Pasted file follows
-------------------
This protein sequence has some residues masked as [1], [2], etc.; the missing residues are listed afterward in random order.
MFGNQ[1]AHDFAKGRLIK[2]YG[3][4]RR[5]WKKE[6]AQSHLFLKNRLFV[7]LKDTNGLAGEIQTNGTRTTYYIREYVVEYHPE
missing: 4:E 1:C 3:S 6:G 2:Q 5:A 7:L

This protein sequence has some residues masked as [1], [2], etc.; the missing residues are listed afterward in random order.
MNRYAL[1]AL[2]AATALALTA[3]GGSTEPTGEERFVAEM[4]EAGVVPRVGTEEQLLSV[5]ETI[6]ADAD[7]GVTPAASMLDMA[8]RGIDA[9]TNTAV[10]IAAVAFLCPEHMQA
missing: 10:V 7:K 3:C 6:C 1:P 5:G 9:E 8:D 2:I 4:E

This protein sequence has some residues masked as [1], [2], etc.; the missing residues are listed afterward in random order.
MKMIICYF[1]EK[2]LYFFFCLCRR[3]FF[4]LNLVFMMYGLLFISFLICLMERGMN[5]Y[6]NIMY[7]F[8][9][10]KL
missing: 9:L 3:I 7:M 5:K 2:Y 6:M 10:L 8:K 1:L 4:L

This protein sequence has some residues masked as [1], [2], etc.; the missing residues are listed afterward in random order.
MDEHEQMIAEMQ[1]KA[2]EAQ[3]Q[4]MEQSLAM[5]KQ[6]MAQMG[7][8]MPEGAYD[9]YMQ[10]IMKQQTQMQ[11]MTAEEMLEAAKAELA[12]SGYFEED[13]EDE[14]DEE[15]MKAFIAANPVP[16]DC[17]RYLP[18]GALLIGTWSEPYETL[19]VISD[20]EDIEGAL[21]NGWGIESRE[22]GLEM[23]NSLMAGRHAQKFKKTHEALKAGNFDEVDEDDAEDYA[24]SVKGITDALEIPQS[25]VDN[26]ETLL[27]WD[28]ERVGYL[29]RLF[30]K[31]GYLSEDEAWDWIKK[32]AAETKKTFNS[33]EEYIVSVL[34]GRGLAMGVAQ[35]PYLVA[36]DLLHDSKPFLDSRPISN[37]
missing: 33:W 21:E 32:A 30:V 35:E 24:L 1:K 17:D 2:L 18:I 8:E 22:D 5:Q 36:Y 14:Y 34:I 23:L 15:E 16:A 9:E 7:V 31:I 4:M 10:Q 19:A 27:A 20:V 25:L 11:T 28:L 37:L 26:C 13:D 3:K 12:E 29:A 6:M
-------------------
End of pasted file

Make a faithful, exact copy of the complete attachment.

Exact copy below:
This protein sequence has some residues masked as [1], [2], etc.; the missing residues are listed afterward in random order.
MFGNQ[1]AHDFAKGRLIK[2]YG[3][4]RR[5]WKKE[6]AQSHLFLKNRLFV[7]LKDTNGLAGEIQTNGTRTTYYIREYVVEYHPE
missing: 4:E 1:C 3:S 6:G 2:Q 5:A 7:L

This protein sequence has some residues masked as [1], [2], etc.; the missing residues are listed afterward in random order.
MNRYAL[1]AL[2]AATALALTA[3]GGSTEPTGEERFVAEM[4]EAGVVPRVGTEEQLLSV[5]ETI[6]ADAD[7]GVTPAASMLDMA[8]RGIDA[9]TNTAV[10]IAAVAFLCPEHMQA
missing: 10:V 7:K 3:C 6:C 1:P 5:G 9:E 8:D 2:I 4:E

This protein sequence has some residues masked as [1], [2], etc.; the missing residues are listed afterward in random order.
MKMIICYF[1]EK[2]LYFFFCLCRR[3]FF[4]LNLVFMMYGLLFISFLICLMERGMN[5]Y[6]NIMY[7]F[8][9][10]KL
missing: 9:L 3:I 7:M 5:K 2:Y 6:M 10:L 8:K 1:L 4:L

This protein sequence has some residues masked as [1], [2], etc.; the missing residues are listed afterward in random order.
MDEHEQMIAEMQ[1]KA[2]EAQ[3]Q[4]MEQSLAM[5]KQ[6]MAQMG[7][8]MPEGAYD[9]YMQ[10]IMKQQTQMQ[11]MTAEEMLEAAKAELA[12]SGYFEED[13]EDE[14]DEE[15]MKAFIAANPVP[16]DC[17]RYLP[18]GALLIGTWSEPYETL[19]VISD[20]EDIEGAL[21]NGWGIESRE[22]GLEM[23]NSLMAGRHAQKFKKTHEALKAGNFDEVDEDDAEDYA[24]SVKGITDALEIPQS[25]VDN[26]ETLL[27]WD[28]ERVGYL[29]RLF[30]K[31]GYLSEDEAWDWIKK[32]AAETKKTFNS[33]EEYIVSVL[34]GRGLAMGVAQ[35]PYLVA[36]DLLHDSKPFLDSRPISN[37]
missing: 33:W 21:E 32:A 30:V 35:E 24:L 1:K 17:D 2:L 18:I 8:E 22:D 5:Q 36:Y 14:Y 34:I 23:L 15:E 16:A 9:E 7:V 31:I 4:M 10:Q 19:A 27:A 20:V 25:L 11:T 28:L 37:L 26:C 13:D 3:K 12:E 29:A 6:M